Telepathology is the practice of pathology at a distance. It uses telecommunications technology to facilitate the transfer of image-rich pathology data between distant locations for the purposes of diagnosis, education, and research. Performance of telepathology requires that a pathologist selects the video images for analysis and the rendering of diagnoses. The use of "television microscopy", the forerunner of telepathology, did not require that a pathologist have physical or virtual "hands-on" involvement in the selection of microscopic fields-of-view for analysis and diagnosis.
An academic pathologist, Ronald S. Weinstein, M.D., coined the term "telepathology" in 1986. In a medical journal editorial, Weinstein outlined the actions that would be needed to create remote pathology diagnostic services. He and his collaborators published the first scientific paper on robotic telepathology. Weinstein was also granted the first U.S. patents for robotic telepathology systems and telepathology diagnostic networks. Weinstein is known to many as the "father of telepathology". In Norway, Eide and Nordrum implemented the first sustainable clinical telepathology service in 1989; this is still in operation decades later. A number of clinical telepathology services have benefited many thousands of patients in North America, Europe, and Asia.
Telepathology has been successfully used for many applications, including the rendering of histopathology tissue diagnoses at a distance. Although digital pathology imaging, including virtual microscopy, is the mode of choice for telepathology services in developed countries, analog telepathology imaging is still used for patient services in some developing countries.
Telepathology systems are divided into three major types: static image-based systems, real-time systems, and virtual slide systems.
Static image systems have the benefit of being the most reasonably priced and usable systems. They have the significant drawback in only being able to capture a selected subset of microscopic fields for off-site evaluation.
Real-time robotic microscopy systems and virtual slides allow a consultant pathologist the opportunity to evaluate histopathology slides in their entirety, from a distance. With real-time systems, the consultant actively operates a robotically controlled motorized microscope located at a distant site—changing focus, illumination, magnification, and field of view—at will. Either an analog video camera or a digital video camera can be used for robotic microscopy. Another form of real-time microscopy involves utilizing a high resolution video camera mounted on a path lab microscope to send live digital video of a slide to a large computer monitor at the pathologist's remote location via encrypted store-and-forward software. An echo-cancelling microphone at each end of the video conference allows the pathologist to communicate with the person moving the slide under the microscope.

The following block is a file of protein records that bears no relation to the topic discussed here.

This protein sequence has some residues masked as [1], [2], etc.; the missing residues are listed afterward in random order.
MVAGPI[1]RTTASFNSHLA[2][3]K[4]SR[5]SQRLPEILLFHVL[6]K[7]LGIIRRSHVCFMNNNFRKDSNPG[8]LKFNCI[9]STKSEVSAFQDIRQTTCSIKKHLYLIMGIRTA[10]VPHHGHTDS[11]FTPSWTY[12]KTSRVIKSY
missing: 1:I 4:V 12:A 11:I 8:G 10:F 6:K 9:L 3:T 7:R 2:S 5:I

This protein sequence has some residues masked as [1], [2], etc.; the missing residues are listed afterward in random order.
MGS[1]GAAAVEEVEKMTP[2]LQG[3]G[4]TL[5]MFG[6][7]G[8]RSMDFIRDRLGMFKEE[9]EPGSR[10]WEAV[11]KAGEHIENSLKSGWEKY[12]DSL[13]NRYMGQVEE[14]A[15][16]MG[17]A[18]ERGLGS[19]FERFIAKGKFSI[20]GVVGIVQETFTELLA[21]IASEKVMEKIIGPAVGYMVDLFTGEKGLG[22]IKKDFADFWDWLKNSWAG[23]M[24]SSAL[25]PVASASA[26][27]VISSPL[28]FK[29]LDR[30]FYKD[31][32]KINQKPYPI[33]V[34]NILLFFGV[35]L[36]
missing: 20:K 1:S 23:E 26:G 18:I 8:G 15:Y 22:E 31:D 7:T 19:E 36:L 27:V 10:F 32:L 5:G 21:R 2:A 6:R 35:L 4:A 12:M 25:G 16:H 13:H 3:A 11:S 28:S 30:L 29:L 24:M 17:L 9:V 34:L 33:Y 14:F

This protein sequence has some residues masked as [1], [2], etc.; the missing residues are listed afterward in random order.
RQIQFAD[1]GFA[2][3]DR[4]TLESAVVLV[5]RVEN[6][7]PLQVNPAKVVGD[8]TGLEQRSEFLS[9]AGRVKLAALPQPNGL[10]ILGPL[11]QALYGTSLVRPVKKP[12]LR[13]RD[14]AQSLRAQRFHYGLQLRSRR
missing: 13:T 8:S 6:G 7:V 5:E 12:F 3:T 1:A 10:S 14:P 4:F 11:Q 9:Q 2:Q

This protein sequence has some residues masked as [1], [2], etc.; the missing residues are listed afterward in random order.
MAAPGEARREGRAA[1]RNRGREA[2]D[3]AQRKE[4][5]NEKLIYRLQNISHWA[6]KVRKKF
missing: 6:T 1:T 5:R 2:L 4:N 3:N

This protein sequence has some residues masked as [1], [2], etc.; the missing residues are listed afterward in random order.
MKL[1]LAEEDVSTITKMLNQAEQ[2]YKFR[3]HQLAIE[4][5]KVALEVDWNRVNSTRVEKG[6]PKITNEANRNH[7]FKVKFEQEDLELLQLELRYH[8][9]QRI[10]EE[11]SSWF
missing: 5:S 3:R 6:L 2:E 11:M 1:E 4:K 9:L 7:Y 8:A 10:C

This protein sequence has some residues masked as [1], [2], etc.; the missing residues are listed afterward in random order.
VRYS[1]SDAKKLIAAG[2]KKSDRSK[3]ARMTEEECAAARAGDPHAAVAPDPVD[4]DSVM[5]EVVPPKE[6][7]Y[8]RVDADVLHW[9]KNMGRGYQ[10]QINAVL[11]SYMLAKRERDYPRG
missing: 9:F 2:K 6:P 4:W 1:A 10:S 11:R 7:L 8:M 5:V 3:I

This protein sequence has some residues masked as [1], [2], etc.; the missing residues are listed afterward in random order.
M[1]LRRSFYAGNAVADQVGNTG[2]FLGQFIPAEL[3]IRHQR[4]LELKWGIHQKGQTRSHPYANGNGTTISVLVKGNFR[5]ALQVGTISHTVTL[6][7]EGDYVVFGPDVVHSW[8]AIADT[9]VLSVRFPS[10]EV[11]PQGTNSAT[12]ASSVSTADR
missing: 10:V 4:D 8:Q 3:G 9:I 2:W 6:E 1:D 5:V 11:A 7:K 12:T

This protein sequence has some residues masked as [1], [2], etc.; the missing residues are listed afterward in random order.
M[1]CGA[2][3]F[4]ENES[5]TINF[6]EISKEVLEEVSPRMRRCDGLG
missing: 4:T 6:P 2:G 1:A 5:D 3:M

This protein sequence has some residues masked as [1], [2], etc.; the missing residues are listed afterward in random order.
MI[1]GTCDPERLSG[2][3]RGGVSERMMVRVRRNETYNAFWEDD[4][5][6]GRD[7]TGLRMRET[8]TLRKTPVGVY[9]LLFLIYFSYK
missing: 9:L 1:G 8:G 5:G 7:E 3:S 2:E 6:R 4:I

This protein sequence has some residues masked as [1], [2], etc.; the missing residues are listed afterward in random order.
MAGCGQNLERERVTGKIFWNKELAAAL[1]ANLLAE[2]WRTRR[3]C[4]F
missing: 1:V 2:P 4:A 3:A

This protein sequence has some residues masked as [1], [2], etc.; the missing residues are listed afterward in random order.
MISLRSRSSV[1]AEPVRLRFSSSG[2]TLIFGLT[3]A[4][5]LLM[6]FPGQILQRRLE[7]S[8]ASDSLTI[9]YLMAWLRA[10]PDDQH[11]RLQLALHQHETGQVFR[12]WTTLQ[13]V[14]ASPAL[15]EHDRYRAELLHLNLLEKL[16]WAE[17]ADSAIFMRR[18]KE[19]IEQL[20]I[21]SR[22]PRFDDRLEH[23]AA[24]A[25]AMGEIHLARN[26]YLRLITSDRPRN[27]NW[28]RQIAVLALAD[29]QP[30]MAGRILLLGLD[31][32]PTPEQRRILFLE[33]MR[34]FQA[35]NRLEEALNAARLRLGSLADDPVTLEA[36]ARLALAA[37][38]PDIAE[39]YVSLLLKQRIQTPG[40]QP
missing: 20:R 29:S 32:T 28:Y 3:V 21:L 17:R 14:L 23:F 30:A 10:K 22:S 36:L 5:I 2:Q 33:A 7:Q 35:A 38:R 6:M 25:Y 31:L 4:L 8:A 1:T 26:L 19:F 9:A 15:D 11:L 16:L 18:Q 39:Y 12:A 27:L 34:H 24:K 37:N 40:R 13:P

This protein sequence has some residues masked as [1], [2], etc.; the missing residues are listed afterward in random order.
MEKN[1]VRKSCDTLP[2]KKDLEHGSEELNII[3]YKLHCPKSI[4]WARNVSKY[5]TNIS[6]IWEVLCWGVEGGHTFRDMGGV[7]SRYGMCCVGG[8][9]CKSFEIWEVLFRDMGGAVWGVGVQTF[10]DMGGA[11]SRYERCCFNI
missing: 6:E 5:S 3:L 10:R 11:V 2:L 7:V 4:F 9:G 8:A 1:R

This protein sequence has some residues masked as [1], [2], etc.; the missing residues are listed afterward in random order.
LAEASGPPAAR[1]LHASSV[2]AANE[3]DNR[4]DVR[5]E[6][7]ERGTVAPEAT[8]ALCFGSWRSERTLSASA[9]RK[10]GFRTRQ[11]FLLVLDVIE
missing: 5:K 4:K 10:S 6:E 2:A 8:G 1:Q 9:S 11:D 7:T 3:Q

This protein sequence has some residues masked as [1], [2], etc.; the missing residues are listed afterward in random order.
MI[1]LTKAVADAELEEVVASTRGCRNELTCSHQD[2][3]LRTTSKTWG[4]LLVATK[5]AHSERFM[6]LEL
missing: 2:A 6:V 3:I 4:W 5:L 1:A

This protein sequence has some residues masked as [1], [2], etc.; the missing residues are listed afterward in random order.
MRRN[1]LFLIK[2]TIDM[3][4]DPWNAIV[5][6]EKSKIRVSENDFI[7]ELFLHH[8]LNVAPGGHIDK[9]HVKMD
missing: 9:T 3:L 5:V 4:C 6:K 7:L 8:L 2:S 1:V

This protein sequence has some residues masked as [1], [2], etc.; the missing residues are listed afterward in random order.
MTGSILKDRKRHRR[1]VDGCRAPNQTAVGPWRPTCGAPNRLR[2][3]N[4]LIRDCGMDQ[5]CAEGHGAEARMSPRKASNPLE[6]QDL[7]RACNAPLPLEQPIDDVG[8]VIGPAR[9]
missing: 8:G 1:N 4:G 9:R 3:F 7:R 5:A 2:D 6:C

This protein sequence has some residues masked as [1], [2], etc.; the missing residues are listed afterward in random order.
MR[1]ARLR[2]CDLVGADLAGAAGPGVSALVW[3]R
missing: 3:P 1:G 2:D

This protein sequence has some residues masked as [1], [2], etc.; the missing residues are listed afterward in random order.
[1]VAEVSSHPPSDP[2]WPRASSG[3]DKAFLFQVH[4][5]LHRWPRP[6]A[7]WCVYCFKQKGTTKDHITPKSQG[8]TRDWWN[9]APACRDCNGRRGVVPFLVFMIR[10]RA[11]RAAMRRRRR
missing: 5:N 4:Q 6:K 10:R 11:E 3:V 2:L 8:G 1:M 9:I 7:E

Virtual slide systems utilize automated digital slide scanners that create a digital image file of an entire glass slide (whole slide image). This file is stored on a computer server and can be navigated at a distance, over the Internet, using a browser. Digital imaging is required for virtual microscopy.
While real-time and virtual slide systems offer higher diagnostic accuracy when compared with static-image telepathology, there are drawbacks to each. Real-time systems perform best on local area networks (LANs), but performance may suffer if employed during periods of high network traffic or using the Internet proper as a backbone. Expense is an issue with real-time systems and virtual slide systems as they can be costly. Virtual slide telepathology is emerging as the technology of choice for telepathology services. However, high throughput virtual slide scanners (those producing one virtual slide or more per minute) are currently expensive. Also, virtual slide digital files are relatively large, often exceeding one gigabyte in size. Storing and simultaneously retrieving large numbers of telepathology whole-slide image files can be cumbersome, introducing their own workflow challenges in the clinical laboratory.
Telepathology is currently being used for a wide spectrum of clinical applications including diagnosing of frozen section specimens, primary histopathology diagnoses, second opinion diagnoses, subspecialty pathology expert diagnoses, education, compentency assessment, and research. Benefits of telepathology include providing immediate access to off-site pathologists for rapid frozen section diagnoses. Another benefit can be gaining direct access to subspecialty pathologists such as a renal pathologist, a neuropathologist, or a dermatopathologist, for immediate consultations.
Canada Health Infoway is the organization responsible for the implementation of telepathology in Canada. Canada Health Infoway is a federal non-profit which provides funding for improving digital health infrastructure.
Canada Health Infoway has targeted funding of $1.2 million CAD to the Telepathology Solution for the province of British Columbia. The system is designed to connect all pathologists within the province. The long-term expectations are improvement to patient care and safety through access to pathology expertise, improved timeliness of results and quality of service.
In Ontario, the University Health Network (UHN) hospitals are the primary drivers of the development of telepathology. The three northern Ontario communities of Timmins, Sault Ste. Marie and Kapuskasing have several community hospitals virtually linked to UHN pathologists via the Internet 24 hours a day.